66. One of the most effective and least expensive remedies for swollen eyes is a cold compress. The cold helps to constrict blood vessels and reduce edema. Various combinations of peptides, antioxidants, quercetin, retinol, cucumber extract, hyaluronic acid, white tea, yeast, caffeine, alpha lipoic acid, DMAE, vitamin C, and botanical brighteners can also work to hydrate, calm, and brighten puffy under-eyes, especially if they are cold before use. Facial microcurrent treatments can also help tighten puffy skin, but the results are temporary unless performed often. Other remedies include massage, cold wet tea bags, chilled cucumber slices, raw grated potatoes, egg white masks, coffee grounds, cold spoons, frozen peas, and iced milk compresses.

7. Sodium-rich foods include salty snacks, soups, fast food, ramen noodles, processed foods, dairy, artificial sweetener, seaweed, sports drinks, and more. Clients can try switching to a low carbohydrate diet with fewer processed foods and stop consuming dairy. Dairy is linked to allergies, water retention, bloating, puffy eyes, acne, and other health problems.

88. Sun exposure, sunburn, windburn, exposure to indoor heat sources, and photodermatitis caused by a combination of sun and medication can lead to swelling in the orbital eye area. Have clients apply physical sunscreen and wear ultraviolet-protective sunglasses, even on overcast days. Lightly tinted sunglasses in the evening protect the eyes from wind-borne debris, dust, and pollutants.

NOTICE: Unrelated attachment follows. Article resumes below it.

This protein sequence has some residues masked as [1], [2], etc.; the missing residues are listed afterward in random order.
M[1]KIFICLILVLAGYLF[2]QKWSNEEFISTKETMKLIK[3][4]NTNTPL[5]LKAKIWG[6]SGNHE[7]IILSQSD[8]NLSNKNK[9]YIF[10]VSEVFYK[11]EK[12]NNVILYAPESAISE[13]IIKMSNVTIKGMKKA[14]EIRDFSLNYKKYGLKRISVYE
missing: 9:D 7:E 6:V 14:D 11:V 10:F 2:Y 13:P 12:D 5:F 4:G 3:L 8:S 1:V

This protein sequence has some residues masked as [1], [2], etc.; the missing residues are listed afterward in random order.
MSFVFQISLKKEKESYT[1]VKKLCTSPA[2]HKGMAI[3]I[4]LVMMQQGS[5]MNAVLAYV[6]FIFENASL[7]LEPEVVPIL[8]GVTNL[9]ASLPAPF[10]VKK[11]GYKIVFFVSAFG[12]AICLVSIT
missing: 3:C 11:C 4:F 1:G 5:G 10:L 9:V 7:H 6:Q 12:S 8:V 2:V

9. As people age, the tissues around their eyes weaken, a process that is accelerated by sun exposure, alcohol, smoking, and rubbing. Genetic fat deposits under the eyes can appear in youth and gradually worsen with age. For this factor, clients can have a plastic surgeon perform a transconjunctival blepharoplasty to address excess fat through an incision placed inside the lower eyelid.

10. Inadequate water intake causes dehydration and water retention, which can lead to puffy eyes, dark circles, bloating, dry skin and scalp, uneven skin tone, and more. Clients can eliminate or cut back on known offenders, increase water intake, and be consistent. They should drink enough water to equal half their weight in ounces. For every dehydrating beverage and salty meal, drink extra water. Clients should increase their water intake if they take medications like prednisone, which cause severe puffiness.10

The highest recommended combination is getting good night's sleep with the upper body elevated, drinking 80 ounces of water a day, controlling allergies, cutting back on salt and alcohol, not smoking, wearing sunglasses, and applying cold compresses as needed.

Kat-KhadijaKat Khadija Leverette is a licensed aesthetician, acne specialist, and ethnic skin care expert at Clinically Clear Skin Rehab Center in San Leandro, California. She specializes in results-oriented clinical skin care, including acne, hyperpigmentation, ethnic and black skin care, and trouble-shooting troubled skin.